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Delaware Headlines

Revised LEOBOR reform bill is introduced in Dover

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Roman Battaglia
/
Delaware Public Media

As a revised Law Enforcement Officers Bill of Rights reform bill is introduced in Dover, and it’s getting some pushback.

The original bill had broad provisions which opened all police misconduct records to public scrutiny.

The Senate Substitute for Senate Bill 149, according to its sponsor State Sen. Elizabeth "Tizzy" Lockman (D-Wilmington), pulls back on some of those provisions.

"So there is still just enabling language for localities to establish community review boards, but it narrows the scope of the powers that they could have. They would not have subpoena power or the ability to make disciplinary decisions that replace the internal investigation process," said Lockman.

The revised bill does allow serious and substantial police misconduct records to be opened to the public.

It also establishes a two-tiered community review board system with the power to examine law enforcement agencies handling of misconduct cases and to make recommendations for improvements.

“Ever since the Delaware Legislative Black Caucus announced the Justice for All Agenda in June 2020, we have worked consistently to achieve meaningful criminal justice and law enforcement reforms. We mandated police body cameras, required recording of interrogations, established a uniform use-of-force standard, automated expungements, raised the age of prosecution, and more,” said State Rep. Kendra Johnson (D-Bear) in a statement. Johnson is the bill’s lead House sponsor and chair of the Delaware Legislative Black Caucus.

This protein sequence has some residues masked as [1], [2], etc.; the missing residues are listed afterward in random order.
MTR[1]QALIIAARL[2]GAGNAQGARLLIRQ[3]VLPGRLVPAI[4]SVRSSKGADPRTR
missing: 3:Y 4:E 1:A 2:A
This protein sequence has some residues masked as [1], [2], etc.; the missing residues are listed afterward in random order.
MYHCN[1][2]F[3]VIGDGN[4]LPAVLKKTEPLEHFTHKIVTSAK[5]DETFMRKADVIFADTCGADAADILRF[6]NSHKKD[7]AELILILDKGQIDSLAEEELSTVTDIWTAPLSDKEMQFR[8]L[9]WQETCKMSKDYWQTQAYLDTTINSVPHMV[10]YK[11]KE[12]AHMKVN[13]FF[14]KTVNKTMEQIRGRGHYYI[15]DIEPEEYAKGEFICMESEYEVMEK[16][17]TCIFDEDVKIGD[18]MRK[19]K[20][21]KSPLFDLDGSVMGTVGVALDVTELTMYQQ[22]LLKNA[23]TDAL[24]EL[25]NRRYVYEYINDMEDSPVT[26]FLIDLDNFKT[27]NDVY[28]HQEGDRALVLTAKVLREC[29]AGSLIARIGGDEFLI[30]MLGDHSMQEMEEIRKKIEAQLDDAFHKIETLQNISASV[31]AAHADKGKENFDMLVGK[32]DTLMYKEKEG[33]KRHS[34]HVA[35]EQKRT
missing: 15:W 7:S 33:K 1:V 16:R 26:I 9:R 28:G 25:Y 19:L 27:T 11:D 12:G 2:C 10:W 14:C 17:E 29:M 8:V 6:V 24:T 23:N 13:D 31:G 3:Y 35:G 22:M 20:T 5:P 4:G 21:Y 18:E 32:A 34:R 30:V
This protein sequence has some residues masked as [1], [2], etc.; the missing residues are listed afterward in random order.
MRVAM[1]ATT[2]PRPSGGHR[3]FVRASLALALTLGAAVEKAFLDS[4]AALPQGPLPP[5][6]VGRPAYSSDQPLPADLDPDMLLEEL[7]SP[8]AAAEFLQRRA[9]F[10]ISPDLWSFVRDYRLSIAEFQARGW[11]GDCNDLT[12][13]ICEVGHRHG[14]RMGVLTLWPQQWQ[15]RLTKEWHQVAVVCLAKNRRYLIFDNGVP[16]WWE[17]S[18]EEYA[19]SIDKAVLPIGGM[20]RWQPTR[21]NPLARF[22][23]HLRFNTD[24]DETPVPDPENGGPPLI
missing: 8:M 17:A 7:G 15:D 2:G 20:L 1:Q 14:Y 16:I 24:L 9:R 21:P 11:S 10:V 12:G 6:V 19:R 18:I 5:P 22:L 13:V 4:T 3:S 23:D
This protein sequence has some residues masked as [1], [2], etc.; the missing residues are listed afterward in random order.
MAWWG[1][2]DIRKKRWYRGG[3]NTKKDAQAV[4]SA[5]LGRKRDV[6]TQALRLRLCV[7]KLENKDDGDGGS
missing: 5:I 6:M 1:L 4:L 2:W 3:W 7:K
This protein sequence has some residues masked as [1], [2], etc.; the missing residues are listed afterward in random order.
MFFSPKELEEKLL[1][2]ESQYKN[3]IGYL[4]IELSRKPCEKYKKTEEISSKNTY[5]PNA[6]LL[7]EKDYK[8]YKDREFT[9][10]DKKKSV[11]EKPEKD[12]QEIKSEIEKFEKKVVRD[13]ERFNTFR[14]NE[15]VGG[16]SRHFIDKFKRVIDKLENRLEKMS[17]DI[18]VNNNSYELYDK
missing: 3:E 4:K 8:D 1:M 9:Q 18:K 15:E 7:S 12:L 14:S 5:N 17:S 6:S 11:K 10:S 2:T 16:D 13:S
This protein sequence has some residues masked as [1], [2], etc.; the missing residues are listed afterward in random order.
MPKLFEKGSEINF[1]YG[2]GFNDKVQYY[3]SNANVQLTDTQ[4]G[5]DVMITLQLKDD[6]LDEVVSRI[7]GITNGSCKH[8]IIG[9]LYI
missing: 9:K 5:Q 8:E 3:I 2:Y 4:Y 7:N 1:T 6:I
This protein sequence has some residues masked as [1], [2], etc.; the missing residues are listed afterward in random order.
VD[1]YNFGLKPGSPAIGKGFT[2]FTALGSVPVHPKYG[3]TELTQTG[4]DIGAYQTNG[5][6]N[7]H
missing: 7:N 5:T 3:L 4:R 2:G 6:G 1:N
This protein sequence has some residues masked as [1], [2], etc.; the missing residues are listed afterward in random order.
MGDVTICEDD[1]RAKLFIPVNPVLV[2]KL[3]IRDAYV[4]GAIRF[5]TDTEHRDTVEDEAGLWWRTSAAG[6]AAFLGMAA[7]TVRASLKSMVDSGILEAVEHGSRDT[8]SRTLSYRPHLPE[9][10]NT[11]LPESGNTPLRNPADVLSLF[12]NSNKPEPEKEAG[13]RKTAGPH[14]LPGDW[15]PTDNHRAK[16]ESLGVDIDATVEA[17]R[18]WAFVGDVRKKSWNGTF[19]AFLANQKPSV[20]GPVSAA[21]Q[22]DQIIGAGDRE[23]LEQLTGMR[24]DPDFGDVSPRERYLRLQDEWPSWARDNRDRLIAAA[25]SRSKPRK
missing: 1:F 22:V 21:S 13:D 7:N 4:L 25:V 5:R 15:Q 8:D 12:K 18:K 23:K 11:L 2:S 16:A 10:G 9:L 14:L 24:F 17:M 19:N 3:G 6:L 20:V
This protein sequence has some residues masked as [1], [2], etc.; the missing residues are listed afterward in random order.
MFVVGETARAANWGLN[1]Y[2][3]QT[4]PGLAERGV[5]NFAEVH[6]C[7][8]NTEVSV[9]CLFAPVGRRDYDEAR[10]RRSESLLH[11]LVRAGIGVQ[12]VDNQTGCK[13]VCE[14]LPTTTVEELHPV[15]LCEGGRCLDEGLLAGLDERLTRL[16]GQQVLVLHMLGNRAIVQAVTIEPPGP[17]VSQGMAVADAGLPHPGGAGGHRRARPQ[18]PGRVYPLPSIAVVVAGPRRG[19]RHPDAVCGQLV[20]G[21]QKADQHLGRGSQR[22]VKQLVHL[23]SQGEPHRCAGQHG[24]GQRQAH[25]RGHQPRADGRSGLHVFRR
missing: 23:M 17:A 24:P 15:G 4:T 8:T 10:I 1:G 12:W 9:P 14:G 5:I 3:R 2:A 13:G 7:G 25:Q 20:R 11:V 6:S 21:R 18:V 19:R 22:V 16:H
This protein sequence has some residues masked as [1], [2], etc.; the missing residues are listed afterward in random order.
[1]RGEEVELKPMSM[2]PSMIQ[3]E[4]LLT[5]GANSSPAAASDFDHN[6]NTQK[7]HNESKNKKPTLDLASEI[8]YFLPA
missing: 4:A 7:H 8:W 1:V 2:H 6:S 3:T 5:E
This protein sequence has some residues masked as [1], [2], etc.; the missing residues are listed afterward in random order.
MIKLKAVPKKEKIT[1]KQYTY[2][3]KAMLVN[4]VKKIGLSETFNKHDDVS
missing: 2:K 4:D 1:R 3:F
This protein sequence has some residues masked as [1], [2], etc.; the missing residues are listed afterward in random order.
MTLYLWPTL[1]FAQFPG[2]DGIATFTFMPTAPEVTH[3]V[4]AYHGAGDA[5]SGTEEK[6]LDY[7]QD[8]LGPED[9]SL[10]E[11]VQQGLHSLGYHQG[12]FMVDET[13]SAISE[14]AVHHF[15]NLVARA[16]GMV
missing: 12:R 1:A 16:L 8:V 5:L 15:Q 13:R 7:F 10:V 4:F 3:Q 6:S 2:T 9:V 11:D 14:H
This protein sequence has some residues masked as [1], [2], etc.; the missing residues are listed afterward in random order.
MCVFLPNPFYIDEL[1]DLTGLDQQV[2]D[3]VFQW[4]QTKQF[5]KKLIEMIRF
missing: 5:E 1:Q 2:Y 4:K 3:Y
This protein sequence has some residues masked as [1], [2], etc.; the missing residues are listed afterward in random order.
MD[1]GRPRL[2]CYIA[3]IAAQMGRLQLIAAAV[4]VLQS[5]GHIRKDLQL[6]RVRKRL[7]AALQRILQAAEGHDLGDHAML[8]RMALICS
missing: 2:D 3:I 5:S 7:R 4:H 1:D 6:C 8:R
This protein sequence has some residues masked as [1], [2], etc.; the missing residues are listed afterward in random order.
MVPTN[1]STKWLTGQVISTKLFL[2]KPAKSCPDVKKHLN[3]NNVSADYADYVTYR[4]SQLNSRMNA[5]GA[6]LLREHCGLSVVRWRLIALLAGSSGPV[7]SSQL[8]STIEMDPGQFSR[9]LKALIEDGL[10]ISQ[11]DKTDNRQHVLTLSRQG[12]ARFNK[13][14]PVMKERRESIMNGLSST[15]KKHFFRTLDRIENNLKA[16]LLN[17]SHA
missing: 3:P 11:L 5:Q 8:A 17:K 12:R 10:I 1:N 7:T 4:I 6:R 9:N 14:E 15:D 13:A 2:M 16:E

The ACLU of Delaware and its Delaware Campaign for Smart Justice oppose the revised bill. The Smart Justice Campaign’s manager Haneef Salaam is disappointed with the scope of the bill.

"They are only allowing for a small portion of records to be made accessible while still allowing for the secrecy to continue within complaints amongst officers and investigation amongst officers," said Salaam.

Salaam say it also takes community oversight out of the hands of the community through the statewide oversight board.

He notes he will work with allies to advocate for the original bill because he says that’s the best chance to help reform policing.

Salaam adds if this bill is passed it would be a step back in police reform.